Our (Arguable) Top 10 in Music

A column where our opinionated music critic SAVAGELY reviews the current top 10


(Photo courtesy musicoomph.com)

Henry Bloss, Editorial Board

Hello BHS! I hope you have been listening to music to help you stay sane. If you have not heard these songs before (which is almost impossible), I recommend you give them a shot (but not the ones I don’t like).

1) Driver’s License (Olivia Rodrigo) – I really don’t like this song. It’s so basic. Rodrigo doesn’t take any risks with this track. Oh cool, strings! Piano? How original! The choir midway through the song feels out of place — she should have kept it as a refrain and sung it another time. It’s such a boring, melodramatic subject too: “You broke up with me! Oh no!” It feels so utterly basic I feel a craving for Starbucks when I hear it. The one compliment I will throw Rodrigo is the synth glisses in the background in the beginning is really cool and inventive. But that is all.

2) 34+35 (Ariana Grande) – I really don’t understand the Ariana Grande hype at all, to be honest. It feels like she’s trying to strafe two different audiences with her music, and I think it falls short on both counts. She sings in a really “cute” high pitched voice to hark back to her roots, but the subject of the matter completely invalidates any kind of callback. She tries to throw in a hip hop vibe and includes explicit sexual references, but again, her style of singing doesn’t at all fit this subject. Musically, there’s really not much going on. It feels like she’s attempting to occupy a similar musical niche as WAP, but in a very “pretty” way, and I think it falls flat.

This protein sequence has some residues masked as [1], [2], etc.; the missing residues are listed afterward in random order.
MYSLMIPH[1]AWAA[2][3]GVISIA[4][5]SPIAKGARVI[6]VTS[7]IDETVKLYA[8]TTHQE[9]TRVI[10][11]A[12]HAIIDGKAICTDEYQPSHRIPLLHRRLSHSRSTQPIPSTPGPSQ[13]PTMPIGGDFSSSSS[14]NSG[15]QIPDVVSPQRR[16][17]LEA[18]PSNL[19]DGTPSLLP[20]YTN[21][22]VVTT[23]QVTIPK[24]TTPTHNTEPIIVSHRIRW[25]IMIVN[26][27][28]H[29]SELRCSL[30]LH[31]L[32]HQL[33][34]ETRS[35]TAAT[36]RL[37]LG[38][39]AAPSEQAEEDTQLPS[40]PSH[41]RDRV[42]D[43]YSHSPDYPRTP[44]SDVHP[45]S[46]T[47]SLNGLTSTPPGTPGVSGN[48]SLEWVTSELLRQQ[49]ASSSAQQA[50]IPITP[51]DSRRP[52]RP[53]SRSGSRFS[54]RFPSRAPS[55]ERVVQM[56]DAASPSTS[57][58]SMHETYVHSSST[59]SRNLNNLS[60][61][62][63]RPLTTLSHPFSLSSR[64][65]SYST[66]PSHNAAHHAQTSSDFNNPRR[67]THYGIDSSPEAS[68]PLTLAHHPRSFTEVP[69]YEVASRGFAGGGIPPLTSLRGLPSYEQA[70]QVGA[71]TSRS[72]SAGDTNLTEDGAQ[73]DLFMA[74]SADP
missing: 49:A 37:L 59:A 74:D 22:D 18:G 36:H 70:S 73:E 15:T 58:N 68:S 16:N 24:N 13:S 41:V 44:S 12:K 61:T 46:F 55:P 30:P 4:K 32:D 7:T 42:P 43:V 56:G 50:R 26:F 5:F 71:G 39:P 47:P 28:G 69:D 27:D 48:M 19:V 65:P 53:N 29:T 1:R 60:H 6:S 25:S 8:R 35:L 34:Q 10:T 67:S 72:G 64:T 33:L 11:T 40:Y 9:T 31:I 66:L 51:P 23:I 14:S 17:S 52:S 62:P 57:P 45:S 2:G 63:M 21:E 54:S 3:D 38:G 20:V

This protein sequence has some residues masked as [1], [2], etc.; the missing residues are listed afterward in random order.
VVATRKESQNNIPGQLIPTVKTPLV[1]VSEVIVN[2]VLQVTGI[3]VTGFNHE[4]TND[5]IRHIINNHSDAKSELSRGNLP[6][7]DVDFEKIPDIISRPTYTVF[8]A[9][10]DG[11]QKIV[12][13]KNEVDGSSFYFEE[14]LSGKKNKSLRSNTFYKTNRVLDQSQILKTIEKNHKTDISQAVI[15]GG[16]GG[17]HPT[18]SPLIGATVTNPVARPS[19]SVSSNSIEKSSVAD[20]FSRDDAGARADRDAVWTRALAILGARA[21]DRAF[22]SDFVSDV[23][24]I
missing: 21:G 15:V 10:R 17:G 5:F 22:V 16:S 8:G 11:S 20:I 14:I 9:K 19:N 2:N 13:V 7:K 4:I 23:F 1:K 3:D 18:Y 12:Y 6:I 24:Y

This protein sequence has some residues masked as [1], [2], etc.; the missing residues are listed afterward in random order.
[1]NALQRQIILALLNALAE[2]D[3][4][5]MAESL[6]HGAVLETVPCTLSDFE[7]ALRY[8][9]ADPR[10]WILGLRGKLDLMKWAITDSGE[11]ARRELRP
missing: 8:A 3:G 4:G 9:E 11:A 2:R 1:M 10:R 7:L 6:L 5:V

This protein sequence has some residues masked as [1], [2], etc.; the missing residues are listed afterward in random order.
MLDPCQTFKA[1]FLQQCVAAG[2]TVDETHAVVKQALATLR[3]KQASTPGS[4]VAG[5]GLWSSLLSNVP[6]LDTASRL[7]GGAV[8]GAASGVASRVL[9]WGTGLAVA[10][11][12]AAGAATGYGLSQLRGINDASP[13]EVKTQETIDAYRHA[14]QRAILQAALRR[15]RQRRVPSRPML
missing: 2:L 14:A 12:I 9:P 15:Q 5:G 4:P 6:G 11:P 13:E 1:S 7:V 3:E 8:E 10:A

3) Positions (Ariana Grande) – While you know already how I feel about Ari, I do really enjoy this song. The nature of the song is still fairly explicit, but there’s more going on in the groove of the song that I can dig. I love the opening pizzicato in the violin, followed by a rich string line which soon blends with the beat of the song. The pizzicato line continues throughout the song, which I think is so cool. I can’t help but think of a Juilliard-trained violinist going into the studio and sitting there, hating himself as he strums Ariana Grande. It’s a really neat touch which I think really improves the quality of the song.

4) Levitating (Dua Lipa ft. DaBaby) – I really like the groove of this song. The drum and synth line is really fresh and reminds me of summer. Anyone who uses a real drum line and not synths also gets points in my book. Dua Lipa’s style of singing complements this song well: it’s so fresh and light. The call and response of the bridge was ingenious; it really feels like they’re trying to hype you up. And DaBaby’s flow over the simple eighth groove is nice: smooth and syncopated. They tried to make this song feel like summer– and it shows.

5) Go Crazy (Chris Brown and Young Thug) – I have an interesting relationship with this song. I love Young Thug so much so that I saw him live in concert 2 years ago. However, Chris Brown is problematic, to say the least, and I feel uncomfortable listening to his music. From a musical standpoint, I really like this song: Brown and Thug flow well over the drum line they established. The synth and hint of piano works really well to make a “warm” soundscape. The hint of crackle can give an old-time feel at times. And I love Thug’s unique method of singing: it’s pleasant, without being aggressive or assaulting. But I cannot, in good faith, recommend this song.